“A cool project has been killed because of a lack of vision — even short term — and courage, and this is really sad,” says Patrick Michel, a planetary scientist at the French National Centre for Scientific Research in Nice, who leads the AIM project.
Wörner suggested that a similar, smaller asteroid mission could still go ahead. And ministers supported making a smaller amount of funding available to explore ways of taking planetary-protection projects forward, he said. But the original project will not continue.
AIM would have sent a probe, two miniature satellites known as cubesats and a lander to the asteroid Didymos. There the scientists planned to watch a NASA craft, known as the Double Asteroid Redirection Test (DART), smash into a 165-metre wide rock that orbits the asteroid, known as Didymoon.
Scientists had hoped to study how the impact would alter the moon’s orbit. In 2022 Didymos will be close enough to Earth to monitor the deflection from the ground, meaning that DART — which is awaiting its own approval decision in March 2017 — can go ahead without AIM.
But the ESA craft would have provided more-detailed knowledge, says Michel. “This knowledge is crucial to be able to use our impact models with higher confidence for a real deflection mission."
AIM also included a plan to study the asteroid system and land a probe on its moon. Its cancellation means that ESA now has no small-body missions planned for at least the next 15 years, a particularly bitter disappointment following the success of ESA’s Rosetta mission, which orbited and landed on a comet.
“We have now a lot of expertise, thanks to Rosetta, that we need to teach to new generations, and this expertise will be lost,” adds Michel. The mission would also have been ESA’s first test of laser communication in deep space, and of its interplanetary cubesats.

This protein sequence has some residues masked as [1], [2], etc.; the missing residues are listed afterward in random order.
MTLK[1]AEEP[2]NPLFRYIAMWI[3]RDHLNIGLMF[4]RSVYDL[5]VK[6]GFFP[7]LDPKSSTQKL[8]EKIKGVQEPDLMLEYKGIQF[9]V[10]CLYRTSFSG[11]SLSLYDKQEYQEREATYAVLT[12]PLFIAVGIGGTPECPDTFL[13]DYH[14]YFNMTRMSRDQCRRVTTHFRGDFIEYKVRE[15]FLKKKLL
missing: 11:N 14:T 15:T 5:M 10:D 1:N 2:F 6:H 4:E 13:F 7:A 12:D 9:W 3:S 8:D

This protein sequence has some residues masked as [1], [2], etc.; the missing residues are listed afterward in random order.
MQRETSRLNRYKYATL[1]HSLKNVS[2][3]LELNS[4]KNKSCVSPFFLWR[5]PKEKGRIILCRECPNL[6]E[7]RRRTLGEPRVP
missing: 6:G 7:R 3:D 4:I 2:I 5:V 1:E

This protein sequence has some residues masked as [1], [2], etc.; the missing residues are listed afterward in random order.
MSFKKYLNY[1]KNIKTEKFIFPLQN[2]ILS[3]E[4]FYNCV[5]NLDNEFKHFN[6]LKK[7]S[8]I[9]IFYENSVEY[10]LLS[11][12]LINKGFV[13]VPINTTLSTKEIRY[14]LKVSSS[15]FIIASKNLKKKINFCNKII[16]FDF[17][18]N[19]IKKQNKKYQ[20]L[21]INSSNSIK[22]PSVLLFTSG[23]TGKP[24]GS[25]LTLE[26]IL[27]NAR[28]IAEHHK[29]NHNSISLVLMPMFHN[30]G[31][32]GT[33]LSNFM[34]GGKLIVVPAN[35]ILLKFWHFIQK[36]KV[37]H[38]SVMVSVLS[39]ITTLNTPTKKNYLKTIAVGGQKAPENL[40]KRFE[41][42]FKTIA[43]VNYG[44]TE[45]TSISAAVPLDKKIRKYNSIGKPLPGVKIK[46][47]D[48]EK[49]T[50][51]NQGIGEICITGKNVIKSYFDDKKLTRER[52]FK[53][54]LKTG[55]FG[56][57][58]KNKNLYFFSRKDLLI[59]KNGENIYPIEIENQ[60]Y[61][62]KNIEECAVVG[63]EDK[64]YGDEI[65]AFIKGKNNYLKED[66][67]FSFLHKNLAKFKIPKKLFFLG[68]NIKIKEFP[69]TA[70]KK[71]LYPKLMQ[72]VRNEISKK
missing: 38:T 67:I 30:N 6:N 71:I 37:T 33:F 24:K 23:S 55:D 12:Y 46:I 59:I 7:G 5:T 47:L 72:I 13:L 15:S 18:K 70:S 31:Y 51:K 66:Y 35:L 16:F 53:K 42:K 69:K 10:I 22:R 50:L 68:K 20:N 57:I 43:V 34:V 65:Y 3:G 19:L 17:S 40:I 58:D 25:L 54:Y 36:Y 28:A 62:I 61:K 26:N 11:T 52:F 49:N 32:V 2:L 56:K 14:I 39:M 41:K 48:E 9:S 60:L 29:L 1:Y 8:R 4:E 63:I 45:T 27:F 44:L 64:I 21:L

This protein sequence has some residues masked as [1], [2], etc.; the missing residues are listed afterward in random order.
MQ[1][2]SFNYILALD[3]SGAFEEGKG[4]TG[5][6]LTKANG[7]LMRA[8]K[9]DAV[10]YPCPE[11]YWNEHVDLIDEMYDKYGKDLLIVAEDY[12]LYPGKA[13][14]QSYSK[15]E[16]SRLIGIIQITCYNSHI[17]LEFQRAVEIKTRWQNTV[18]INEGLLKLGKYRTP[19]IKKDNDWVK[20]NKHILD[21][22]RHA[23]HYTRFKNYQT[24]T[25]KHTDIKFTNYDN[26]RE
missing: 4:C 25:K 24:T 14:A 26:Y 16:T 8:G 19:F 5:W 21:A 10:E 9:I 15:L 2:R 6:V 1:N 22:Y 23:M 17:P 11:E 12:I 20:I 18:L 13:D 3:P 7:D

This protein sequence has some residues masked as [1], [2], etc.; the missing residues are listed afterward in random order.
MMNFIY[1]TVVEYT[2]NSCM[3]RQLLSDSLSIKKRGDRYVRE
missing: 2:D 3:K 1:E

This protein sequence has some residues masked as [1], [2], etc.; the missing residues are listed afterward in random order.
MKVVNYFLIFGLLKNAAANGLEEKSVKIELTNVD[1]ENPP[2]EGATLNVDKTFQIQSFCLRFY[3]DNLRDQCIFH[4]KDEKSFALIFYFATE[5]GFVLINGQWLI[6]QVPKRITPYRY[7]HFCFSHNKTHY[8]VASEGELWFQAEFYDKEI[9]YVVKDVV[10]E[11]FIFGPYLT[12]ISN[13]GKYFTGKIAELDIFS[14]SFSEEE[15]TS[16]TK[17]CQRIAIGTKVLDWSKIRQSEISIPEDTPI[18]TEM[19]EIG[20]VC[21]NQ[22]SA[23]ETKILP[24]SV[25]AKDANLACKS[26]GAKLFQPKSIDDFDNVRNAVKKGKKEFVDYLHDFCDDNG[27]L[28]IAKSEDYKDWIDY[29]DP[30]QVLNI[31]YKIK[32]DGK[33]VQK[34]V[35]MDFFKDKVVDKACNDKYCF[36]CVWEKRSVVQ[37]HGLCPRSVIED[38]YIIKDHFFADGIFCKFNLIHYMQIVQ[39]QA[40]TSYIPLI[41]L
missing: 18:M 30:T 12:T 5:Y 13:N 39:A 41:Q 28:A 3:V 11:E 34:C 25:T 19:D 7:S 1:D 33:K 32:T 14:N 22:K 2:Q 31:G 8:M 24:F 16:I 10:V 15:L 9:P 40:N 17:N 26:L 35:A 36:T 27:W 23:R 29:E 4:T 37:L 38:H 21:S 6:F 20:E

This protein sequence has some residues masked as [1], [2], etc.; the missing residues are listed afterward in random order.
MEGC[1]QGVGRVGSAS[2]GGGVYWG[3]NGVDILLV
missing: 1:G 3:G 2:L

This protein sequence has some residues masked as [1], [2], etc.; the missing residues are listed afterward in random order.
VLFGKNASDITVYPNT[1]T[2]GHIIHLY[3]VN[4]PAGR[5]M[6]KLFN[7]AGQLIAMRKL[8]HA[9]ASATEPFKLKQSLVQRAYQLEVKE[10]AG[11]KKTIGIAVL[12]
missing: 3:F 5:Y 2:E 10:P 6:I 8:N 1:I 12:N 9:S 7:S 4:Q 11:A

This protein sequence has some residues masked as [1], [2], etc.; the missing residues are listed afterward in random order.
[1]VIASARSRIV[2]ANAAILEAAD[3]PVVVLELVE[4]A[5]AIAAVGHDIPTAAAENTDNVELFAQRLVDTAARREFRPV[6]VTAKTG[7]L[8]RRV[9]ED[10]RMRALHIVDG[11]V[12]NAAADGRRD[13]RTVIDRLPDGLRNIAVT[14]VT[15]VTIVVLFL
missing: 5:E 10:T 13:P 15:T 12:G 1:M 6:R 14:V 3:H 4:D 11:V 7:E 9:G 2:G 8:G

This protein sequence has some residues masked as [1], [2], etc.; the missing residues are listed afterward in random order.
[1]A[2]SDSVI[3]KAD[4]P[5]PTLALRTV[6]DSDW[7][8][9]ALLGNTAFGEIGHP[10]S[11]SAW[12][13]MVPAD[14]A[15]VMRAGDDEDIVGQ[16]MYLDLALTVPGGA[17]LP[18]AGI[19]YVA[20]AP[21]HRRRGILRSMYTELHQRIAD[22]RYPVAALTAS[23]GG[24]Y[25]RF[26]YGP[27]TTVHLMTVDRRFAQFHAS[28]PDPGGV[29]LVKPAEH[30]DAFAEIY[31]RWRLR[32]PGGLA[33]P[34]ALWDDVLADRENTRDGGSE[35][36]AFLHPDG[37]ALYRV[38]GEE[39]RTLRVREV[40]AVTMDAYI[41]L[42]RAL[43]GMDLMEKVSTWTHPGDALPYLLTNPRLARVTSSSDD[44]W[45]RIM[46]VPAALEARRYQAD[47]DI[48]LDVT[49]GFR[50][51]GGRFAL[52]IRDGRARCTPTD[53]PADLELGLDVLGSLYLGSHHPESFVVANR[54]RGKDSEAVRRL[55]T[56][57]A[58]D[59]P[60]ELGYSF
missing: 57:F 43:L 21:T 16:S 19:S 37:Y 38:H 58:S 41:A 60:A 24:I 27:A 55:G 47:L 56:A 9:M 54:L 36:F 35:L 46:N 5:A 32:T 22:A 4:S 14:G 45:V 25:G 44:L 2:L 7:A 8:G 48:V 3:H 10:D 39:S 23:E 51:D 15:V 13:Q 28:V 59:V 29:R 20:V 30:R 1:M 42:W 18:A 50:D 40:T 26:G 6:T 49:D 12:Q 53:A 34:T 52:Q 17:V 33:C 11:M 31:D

Overall, ESA was able to obtain €10.3 billion of the roughly €11-billion sum it had requested from its 22 member states, plus Slovenia and Canada, for a variety of programmes, ranging from satellite communications to Earth observations. The sum includes commitments to continue to fund the International Space Station up to 2024, and to fund a future space-weather mission in cooperation with NASA and the Japanese space agency, JAXA.
Ministers also agreed to further finance plans for ESA to work with Roscosmos on a moon craft, the Russian lander Luna 27, a collaboration first pitched in 2014. ESA will spend around €30 million on preparatory work for the mission, which is scheduled for 2020. European scientists and industry hope to contribute landing, communications and drilling and analysis instruments to the craft, which is designed to study soil and the atmosphere at the Moon’s south pole.
The collaboration also lays the foundation for ESA to work with Russia on its planned follow-up mission to bring back the first samples from the Moon’s south pole, says Ian Crawford, a planetary scientist at Birkbeck, University of London. Roscosmos is planning that sample-return mission for the early 2020s.